John Larrysson Column: Standard English

Native speakers do not agree on what Standard English is. Almost everyone believes that what they speak is standard and other people have dialects. Many writers describe it in dictionaries, grammar books and style guides. Some of these publications tell the reader what the writers think English should be. Others describe how English actually is.

Some countries have standard languages; these include China, France, Germany, Norway.... The government can change words, grammar, characters and spelling in those languages. English has no such official standard and none would be tolerated.

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The question is what kind of English should be learnt and taught? Written English is far more standardized than spoken English. So it is natural for second-language learners to focus on it.

Many local areas, in the UK and around the world, have their own words. For example, shroff, dim sum and congee are Hong Kong English and not UK nor US English. To ask for a cup of rosy is a local word for tea, found in only part of the UK. The word hydro means electricity in Canada, but in the rest of the world it is a prefix meaning associated with water.

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There is a difference between educated English and common use. Words like: gonna, what's up and hang out, (going to, what is happening, socialise) are in common use. But these words are not accepted in books published for educated people. This type of difference is often a matter of class. The middle class tends to be the best educated and slang is not often socially acceptable in middle class society.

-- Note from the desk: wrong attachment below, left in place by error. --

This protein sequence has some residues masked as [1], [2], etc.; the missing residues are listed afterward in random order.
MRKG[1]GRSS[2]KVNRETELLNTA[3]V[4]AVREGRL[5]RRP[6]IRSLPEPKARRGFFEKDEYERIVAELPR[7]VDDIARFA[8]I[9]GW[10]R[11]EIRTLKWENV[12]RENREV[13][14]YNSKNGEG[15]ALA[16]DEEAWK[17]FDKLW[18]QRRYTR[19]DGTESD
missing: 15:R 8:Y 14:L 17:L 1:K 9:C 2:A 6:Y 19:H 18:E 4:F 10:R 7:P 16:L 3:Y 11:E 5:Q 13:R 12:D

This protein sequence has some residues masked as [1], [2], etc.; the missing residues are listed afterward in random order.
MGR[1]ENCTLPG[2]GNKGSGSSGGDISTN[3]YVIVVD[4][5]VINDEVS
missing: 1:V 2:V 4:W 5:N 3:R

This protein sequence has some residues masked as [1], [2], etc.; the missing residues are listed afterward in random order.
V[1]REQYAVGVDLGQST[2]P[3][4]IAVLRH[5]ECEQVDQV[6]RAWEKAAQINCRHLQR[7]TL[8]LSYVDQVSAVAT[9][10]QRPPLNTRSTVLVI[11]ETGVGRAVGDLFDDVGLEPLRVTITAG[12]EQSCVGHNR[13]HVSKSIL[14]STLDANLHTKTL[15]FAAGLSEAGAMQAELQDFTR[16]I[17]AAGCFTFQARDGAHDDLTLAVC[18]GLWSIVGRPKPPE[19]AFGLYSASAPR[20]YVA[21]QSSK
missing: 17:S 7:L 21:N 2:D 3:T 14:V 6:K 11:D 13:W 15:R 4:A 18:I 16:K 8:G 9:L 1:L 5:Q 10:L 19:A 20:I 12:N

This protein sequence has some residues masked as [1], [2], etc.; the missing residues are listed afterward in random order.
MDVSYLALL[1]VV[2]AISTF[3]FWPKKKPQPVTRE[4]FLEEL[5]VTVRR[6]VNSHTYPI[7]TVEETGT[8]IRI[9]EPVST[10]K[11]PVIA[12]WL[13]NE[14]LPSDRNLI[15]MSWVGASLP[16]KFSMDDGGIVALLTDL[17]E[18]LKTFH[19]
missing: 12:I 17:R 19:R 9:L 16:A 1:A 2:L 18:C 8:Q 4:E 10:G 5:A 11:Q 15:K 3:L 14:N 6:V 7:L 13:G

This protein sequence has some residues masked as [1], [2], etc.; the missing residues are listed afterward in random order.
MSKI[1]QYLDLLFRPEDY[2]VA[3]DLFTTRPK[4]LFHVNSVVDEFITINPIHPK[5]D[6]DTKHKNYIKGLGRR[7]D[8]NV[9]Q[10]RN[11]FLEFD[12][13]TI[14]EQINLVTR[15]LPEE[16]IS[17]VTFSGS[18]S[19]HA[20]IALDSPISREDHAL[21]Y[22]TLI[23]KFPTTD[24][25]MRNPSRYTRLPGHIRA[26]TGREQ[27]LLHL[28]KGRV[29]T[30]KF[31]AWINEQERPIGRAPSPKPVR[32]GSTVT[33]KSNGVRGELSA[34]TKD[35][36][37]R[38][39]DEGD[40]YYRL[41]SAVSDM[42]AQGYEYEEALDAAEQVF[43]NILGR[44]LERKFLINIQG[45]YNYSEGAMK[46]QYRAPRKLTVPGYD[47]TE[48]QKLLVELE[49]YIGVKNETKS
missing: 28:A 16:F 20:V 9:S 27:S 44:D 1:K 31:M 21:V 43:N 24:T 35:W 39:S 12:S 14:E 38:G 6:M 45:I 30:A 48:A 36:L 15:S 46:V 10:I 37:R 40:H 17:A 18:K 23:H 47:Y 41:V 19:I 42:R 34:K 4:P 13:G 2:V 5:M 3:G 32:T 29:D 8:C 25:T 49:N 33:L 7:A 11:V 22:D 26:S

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The function of language is to communicate. The best standard is to look for what is often called the common core. Those English functions that are used in all varieties around the world are the common core. When there are two spellings for words like centre/center, it is easy to choose one form to fall back on. Some choice has to be made, it might as well be the most common UK spelling. However do not fall into the trap of preferring anything that seems more British. The word bobby means a police officer in the UK, but not in most of the English-speaking world. Whatever form of English is taught it must be clear and usable worldwide.

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by John Larrysson

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A native English speaker who has been teaching practical English in Hong Kong for over two decades.


NOTE: Starting in 2016, this column has been published once every two weeks, on every other Tuesday.

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